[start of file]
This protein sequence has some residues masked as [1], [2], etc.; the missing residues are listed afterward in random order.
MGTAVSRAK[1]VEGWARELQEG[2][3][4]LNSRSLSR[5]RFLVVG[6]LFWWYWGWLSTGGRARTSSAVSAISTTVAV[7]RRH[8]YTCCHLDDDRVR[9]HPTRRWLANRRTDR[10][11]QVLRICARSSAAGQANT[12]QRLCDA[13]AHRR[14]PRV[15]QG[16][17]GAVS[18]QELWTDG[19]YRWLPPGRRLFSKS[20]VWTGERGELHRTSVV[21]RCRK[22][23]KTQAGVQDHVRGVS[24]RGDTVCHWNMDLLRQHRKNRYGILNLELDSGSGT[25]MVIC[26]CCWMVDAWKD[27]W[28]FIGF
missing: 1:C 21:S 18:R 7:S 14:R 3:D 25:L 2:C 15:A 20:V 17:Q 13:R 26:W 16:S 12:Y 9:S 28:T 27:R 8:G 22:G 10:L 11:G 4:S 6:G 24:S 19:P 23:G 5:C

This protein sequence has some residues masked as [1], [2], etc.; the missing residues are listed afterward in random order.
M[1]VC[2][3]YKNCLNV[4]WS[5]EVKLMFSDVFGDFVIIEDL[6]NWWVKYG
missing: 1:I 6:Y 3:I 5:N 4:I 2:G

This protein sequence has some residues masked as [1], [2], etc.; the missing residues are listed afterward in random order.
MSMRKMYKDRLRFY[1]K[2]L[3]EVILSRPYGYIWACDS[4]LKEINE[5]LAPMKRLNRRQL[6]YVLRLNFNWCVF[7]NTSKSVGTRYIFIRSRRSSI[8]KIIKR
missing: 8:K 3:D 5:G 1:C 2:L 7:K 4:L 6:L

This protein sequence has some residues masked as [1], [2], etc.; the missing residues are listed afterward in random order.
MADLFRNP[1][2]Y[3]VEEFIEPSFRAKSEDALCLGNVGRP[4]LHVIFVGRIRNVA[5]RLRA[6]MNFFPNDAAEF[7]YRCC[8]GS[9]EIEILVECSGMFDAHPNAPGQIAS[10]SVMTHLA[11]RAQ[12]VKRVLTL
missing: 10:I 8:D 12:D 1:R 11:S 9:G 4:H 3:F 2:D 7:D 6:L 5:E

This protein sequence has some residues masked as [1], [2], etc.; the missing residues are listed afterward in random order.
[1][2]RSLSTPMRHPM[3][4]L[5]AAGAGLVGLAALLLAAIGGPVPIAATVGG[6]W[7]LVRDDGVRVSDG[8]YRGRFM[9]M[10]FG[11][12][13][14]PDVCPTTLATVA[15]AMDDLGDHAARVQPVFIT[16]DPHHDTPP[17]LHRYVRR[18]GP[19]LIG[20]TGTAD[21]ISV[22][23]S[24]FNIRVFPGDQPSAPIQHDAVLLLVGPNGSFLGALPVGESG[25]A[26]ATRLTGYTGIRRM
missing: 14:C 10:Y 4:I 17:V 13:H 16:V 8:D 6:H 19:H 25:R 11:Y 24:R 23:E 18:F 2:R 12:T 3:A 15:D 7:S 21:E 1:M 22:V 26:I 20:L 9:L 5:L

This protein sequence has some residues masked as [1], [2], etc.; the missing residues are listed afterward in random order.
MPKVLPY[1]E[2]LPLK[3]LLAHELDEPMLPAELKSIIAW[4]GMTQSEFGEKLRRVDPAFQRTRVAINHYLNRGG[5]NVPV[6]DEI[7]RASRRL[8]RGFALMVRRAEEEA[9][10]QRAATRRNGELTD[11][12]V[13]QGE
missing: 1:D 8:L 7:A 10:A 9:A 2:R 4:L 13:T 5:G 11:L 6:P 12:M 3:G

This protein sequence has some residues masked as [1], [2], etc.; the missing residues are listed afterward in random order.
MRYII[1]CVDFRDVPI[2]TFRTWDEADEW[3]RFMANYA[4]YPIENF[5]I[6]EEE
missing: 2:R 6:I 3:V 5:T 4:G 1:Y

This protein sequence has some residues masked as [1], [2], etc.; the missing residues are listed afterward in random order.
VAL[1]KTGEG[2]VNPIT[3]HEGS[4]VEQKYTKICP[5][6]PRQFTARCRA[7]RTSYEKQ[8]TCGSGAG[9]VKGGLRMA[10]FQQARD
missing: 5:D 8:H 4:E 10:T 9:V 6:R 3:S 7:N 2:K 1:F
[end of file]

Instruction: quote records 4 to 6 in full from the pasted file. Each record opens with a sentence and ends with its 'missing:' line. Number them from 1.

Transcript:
This protein sequence has some residues masked as [1], [2], etc.; the missing residues are listed afterward in random order.
MADLFRNP[1][2]Y[3]VEEFIEPSFRAKSEDALCLGNVGRP[4]LHVIFVGRIRNVA[5]RLRA[6]MNFFPNDAAEF[7]YRCC[8]GS[9]EIEILVECSGMFDAHPNAPGQIAS[10]SVMTHLA[11]RAQ[12]VKRVLTL
missing: 10:I 8:D 12:D 1:R 11:S 9:G 4:H 3:F 2:D 7:D 6:L 5:E

This protein sequence has some residues masked as [1], [2], etc.; the missing residues are listed afterward in random order.
[1][2]RSLSTPMRHPM[3][4]L[5]AAGAGLVGLAALLLAAIGGPVPIAATVGG[6]W[7]LVRDDGVRVSDG[8]YRGRFM[9]M[10]FG[11][12][13][14]PDVCPTTLATVA[15]AMDDLGDHAARVQPVFIT[16]DPHHDTPP[17]LHRYVRR[18]GP[19]LIG[20]TGTAD[21]ISV[22][23]S[24]FNIRVFPGDQPSAPIQHDAVLLLVGPNGSFLGALPVGESG[25]A[26]ATRLTGYTGIRRM
missing: 14:C 10:Y 4:I 17:V 13:H 16:V 8:D 6:H 19:H 25:R 11:Y 24:R 23:E 18:F 2:R 12:T 3:A 15:D 7:S 21:E 1:M 22:V 26:I 20:L 9:L 5:L

This protein sequence has some residues masked as [1], [2], etc.; the missing residues are listed afterward in random order.
MPKVLPY[1]E[2]LPLK[3]LLAHELDEPMLPAELKSIIAW[4]GMTQSEFGEKLRRVDPAFQRTRVAINHYLNRGG[5]NVPV[6]DEI[7]RASRRL[8]RGFALMVRRAEEEA[9][10]QRAATRRNGELTD[11][12]V[13]QGE
missing: 1:D 8:L 7:A 10:A 9:A 2:R 4:L 13:T 5:G 11:L 6:P 12:M 3:G